The first belief is that "we never get it done." We come into physical form to create. The very essence of our beings is to create. And no matter how much we do create, there is always a desire for more. This is not greediness. It is our spiritual nature demanding expression throughout our lifetimes, no matter how long they may be. On a comical note, this means to me that it doesn't matter if I die with my house not being clean, which will very likely be the case!
    The second belief is that "one cannot un-know anything." Once we know or experience something, we can't wipe it away. The joy in this to me is that our consciousness retains all we have learned and experienced even after we leave physical form, and all that wisdom is there for us, should we choose to take on another physical form. I think that's how human consciousness continues to move beyond horrors like slavery and keep inventing amazing things.
     I close with the poem "funeral" by rupi kaur:
when i go from this place
dress the porch with garlands
as you would for a wedding my dear
pull the people from their homes
and dance in the streets
when death arrives
like a bride at the aisle
send me off in my brightest clothing
serve ice cream with rose petals to our guests
there's no reason to cry my dear
i have waited my whole life
for such a beauty to take
my breath away
when i go
let it be a celebration
for i have been here
i have lived
i have won at this game call life
Still winning,

Sunday, June 10, 2018

Free Will and Self-Interest

     I listen regularly to the wisdom of Abraham-Hicks, a source of wisdom from our Higher Selves, Spirit, the Other Side, whatever one cares to call it. I always come away from a listening session feeling more loved. One of the things that has stuck with me long-term is Abraham's emphatic statement: "No one came here to be the keeper of you, and you did not come here to be the keeper of anyone else." It's a somewhat polite way of saying, "Mind your own business."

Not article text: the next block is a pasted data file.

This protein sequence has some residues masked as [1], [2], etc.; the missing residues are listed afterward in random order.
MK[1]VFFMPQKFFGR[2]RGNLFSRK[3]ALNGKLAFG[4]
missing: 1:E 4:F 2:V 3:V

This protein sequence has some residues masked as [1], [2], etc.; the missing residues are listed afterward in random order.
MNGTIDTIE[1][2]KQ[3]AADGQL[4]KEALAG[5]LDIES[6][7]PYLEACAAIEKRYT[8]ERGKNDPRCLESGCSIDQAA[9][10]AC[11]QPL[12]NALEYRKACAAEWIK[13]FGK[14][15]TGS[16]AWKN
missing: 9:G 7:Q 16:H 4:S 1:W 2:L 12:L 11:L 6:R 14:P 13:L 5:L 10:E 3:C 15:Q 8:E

Because we have free will (the fundamental basis of existence on this planet), and because we came here to expand our consciousness in myriad ways, we are most definitely creatures of self-interest. Few folks want to flat-out own that. God forbid we should be called "selfish." But according to Abraham, all that matters is that we feel good, thereby keeping our energetic vibration high, which attracts good to us (think the Beach Boys song, "Good Vibrations"). Folks who label someone as "selfish" are simply indicating that the labeled person is not behaving in a way that makes the labeler feel good. Look at your own life--your actions are done because they make you feel good in some way (even do-gooder acts) or you don't continue doing them.
     It's when we are asking someone else to be or behave differently so that we can feel better that we give up our personal power. It is impossible to change others or circumstances. Our only empowered choice is to work within ourselves to feel good, no matter what is swirling around us. Human behavior has been and always will be based on self-interest. May we be most interested in feeling good, being intimately in touch with our divine nature, aligned with Spirit. If this were the case with each one of us on the planet, there would be no wars, violence, sickness, etc. I'd say that makes self-interest look pretty damn good.
     Note that this is a "note to self." 🙂

Sunday, June 3, 2018

An Opportunity to Appreciate a Friend

Tonight we give thanks for the great gift of friendship and in particular for my dear friend, _______________. Thank you for the circumstances that brought us together and have bound us into the sacred bundle of life. Thank you also for the gifts of our friendship: for knowledge that comforts, for words that encourage, for insight that blesses, for all the experiences shared, for the sweet bliss of deeply knowing each other in so many ways; for history and a hope of the future, for conversation and laughter, for silence, for bearing each other's witness truly, for holding each other safe in our hearts with great love and tenderness.   
     --by Daphne Rose Kingma, in "A Grateful Heart"

Make a list of all the possibilities for filling in that blank, and don't forget family members. My list includes "D, D, E, A, C, B, M, J, A, S, D, K, C, L" and many more. It's a good day to be grateful for the love in our lives!